Objective: To evaluate minor hockey players' attitudes and knowledge about sport concussions.
Participants: Male and female Pee Wee, Bantam, and Midget level players (n = 183) participating in minor hockey and a comparison group of non-hockey players (n = 57).
Main measures: Player knowledge and attitudes were evaluated with a standardized questionnaire developed for the purpose of this study. Descriptive statistics including cross-tabulations and proportion comparisons were used to report the data.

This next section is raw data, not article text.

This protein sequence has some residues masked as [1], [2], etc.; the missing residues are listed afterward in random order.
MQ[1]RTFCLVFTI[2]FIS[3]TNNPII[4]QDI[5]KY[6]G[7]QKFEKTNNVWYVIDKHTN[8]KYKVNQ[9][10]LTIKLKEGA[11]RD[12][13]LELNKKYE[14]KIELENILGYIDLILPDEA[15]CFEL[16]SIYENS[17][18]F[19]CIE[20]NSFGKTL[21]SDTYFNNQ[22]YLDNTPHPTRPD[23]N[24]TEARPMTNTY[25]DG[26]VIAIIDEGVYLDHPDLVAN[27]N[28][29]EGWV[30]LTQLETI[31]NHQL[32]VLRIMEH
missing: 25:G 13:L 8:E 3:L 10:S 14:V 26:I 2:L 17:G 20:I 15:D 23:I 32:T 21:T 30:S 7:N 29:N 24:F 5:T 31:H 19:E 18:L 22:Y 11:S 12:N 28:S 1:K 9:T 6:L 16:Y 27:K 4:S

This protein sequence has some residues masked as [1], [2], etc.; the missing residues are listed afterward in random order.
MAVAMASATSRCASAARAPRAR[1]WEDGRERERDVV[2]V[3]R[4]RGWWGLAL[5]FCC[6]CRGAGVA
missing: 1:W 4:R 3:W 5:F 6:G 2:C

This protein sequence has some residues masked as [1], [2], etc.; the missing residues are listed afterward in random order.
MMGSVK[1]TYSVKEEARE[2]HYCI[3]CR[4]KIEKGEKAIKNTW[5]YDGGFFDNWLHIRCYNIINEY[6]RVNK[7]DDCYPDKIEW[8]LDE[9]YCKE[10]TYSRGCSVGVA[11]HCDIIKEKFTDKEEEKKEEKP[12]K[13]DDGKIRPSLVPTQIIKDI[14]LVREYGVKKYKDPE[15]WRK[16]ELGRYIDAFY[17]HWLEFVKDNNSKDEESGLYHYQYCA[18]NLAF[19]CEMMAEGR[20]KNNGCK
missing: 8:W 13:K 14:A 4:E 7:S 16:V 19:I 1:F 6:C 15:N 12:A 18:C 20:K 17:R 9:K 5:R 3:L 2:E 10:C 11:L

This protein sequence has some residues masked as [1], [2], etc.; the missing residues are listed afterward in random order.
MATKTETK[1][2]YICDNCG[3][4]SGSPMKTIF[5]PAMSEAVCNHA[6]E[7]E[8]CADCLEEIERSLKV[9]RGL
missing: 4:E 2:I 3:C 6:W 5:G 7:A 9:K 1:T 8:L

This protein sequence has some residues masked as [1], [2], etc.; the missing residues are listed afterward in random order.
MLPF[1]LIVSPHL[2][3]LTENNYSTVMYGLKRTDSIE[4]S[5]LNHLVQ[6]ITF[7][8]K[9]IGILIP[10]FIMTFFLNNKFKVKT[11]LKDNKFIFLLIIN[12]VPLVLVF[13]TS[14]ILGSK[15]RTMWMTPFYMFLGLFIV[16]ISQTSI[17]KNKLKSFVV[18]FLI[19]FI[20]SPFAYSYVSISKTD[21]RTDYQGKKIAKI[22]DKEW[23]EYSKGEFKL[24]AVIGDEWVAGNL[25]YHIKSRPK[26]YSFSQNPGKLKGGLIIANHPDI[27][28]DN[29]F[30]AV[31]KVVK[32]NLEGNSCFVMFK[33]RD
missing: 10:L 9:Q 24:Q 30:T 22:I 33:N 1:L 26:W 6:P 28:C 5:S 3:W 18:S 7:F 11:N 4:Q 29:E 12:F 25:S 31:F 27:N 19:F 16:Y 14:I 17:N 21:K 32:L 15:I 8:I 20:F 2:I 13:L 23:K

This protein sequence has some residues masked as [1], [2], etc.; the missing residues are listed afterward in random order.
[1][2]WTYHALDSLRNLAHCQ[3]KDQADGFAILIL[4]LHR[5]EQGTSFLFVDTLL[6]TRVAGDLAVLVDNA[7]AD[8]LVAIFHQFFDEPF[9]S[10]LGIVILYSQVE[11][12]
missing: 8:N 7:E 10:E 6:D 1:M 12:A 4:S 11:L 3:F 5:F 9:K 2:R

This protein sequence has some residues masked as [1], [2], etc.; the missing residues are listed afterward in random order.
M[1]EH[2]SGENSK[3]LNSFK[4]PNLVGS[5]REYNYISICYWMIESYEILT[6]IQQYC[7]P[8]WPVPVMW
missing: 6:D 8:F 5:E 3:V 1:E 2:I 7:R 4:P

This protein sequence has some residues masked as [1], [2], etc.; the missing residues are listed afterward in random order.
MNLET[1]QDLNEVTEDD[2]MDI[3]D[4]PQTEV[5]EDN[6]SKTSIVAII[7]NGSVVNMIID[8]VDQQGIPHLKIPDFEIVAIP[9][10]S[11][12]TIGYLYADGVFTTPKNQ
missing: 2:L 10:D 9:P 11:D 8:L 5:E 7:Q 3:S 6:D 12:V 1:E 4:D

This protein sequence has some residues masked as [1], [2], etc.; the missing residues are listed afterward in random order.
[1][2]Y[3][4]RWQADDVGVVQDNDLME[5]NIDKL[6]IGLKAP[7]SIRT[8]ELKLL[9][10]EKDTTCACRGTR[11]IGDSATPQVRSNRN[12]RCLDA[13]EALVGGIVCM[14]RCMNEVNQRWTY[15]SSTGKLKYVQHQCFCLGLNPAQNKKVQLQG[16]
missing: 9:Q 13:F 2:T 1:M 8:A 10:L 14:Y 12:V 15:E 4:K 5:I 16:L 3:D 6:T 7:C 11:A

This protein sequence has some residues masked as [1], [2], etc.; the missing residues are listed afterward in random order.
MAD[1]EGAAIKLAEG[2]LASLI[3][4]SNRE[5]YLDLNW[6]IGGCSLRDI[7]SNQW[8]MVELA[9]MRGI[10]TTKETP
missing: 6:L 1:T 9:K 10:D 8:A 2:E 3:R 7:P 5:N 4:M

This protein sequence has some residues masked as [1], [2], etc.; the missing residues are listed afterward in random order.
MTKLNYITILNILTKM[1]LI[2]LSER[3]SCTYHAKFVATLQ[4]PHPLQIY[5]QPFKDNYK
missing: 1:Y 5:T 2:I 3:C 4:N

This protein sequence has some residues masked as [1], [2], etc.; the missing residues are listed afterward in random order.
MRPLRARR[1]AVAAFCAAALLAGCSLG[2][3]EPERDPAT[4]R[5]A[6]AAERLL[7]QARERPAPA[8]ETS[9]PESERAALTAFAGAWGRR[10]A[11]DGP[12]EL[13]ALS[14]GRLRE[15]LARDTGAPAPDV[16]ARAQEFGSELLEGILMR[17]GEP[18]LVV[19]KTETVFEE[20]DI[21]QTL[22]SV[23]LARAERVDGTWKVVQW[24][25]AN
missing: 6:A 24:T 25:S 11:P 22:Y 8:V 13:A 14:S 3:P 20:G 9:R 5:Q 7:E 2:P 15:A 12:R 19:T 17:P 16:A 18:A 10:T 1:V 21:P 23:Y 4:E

Results: Players had foundational knowledge about concussions; however, more than half underestimated the prevalence and more than 30% were unaware of return to play protocols. Although nearly all players knew what they "should" do when concussed, 33% did not follow recommendations. Players reported more concern and appreciation of the seriousness of concussion than non-players, but they tended to minimize their vulnerability. The most common and helpful information sources were parents, doctors, and coaches, and therefore knowledge translation efforts should target theses audiences.
Conclusion: Young athletes continue to demonstrate gaps in their knowledge of concussions. In addition, attitudes toward concussion suggest a developmental trajectory with younger athletes being most likely to ignore current recommended guidelines.